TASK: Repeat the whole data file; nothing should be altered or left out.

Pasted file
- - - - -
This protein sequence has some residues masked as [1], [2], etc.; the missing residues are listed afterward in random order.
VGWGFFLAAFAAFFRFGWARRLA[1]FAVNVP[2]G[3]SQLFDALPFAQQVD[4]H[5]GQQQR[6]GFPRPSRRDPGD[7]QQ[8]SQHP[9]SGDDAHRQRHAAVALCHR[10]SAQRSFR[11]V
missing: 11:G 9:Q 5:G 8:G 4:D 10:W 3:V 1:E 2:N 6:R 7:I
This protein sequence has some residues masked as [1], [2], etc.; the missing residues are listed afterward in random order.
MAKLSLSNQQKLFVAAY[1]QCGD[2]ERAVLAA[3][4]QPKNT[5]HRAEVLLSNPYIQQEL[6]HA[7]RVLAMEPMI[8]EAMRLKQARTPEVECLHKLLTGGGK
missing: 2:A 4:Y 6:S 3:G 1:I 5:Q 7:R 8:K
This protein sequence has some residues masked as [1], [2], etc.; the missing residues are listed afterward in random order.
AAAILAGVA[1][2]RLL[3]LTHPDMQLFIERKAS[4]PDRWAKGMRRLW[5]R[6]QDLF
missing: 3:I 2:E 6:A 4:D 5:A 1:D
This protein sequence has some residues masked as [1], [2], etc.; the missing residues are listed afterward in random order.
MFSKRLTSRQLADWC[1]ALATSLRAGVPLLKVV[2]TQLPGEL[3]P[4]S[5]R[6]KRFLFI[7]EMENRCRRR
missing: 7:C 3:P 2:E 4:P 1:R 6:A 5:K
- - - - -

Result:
This protein sequence has some residues masked as [1], [2], etc.; the missing residues are listed afterward in random order.
VGWGFFLAAFAAFFRFGWARRLA[1]FAVNVP[2]G[3]SQLFDALPFAQQVD[4]H[5]GQQQR[6]GFPRPSRRDPGD[7]QQ[8]SQHP[9]SGDDAHRQRHAAVALCHR[10]SAQRSFR[11]V
missing: 11:G 9:Q 5:G 8:G 4:D 10:W 3:V 1:E 2:N 6:R 7:I
This protein sequence has some residues masked as [1], [2], etc.; the missing residues are listed afterward in random order.
MAKLSLSNQQKLFVAAY[1]QCGD[2]ERAVLAA[3][4]QPKNT[5]HRAEVLLSNPYIQQEL[6]HA[7]RVLAMEPMI[8]EAMRLKQARTPEVECLHKLLTGGGK
missing: 2:A 4:Y 6:S 3:G 1:I 5:Q 7:R 8:K
This protein sequence has some residues masked as [1], [2], etc.; the missing residues are listed afterward in random order.
AAAILAGVA[1][2]RLL[3]LTHPDMQLFIERKAS[4]PDRWAKGMRRLW[5]R[6]QDLF
missing: 3:I 2:E 6:A 4:D 5:A 1:D
This protein sequence has some residues masked as [1], [2], etc.; the missing residues are listed afterward in random order.
MFSKRLTSRQLADWC[1]ALATSLRAGVPLLKVV[2]TQLPGEL[3]P[4]S[5]R[6]KRFLFI[7]EMENRCRRR
missing: 7:C 3:P 2:E 4:P 1:R 6:A 5:K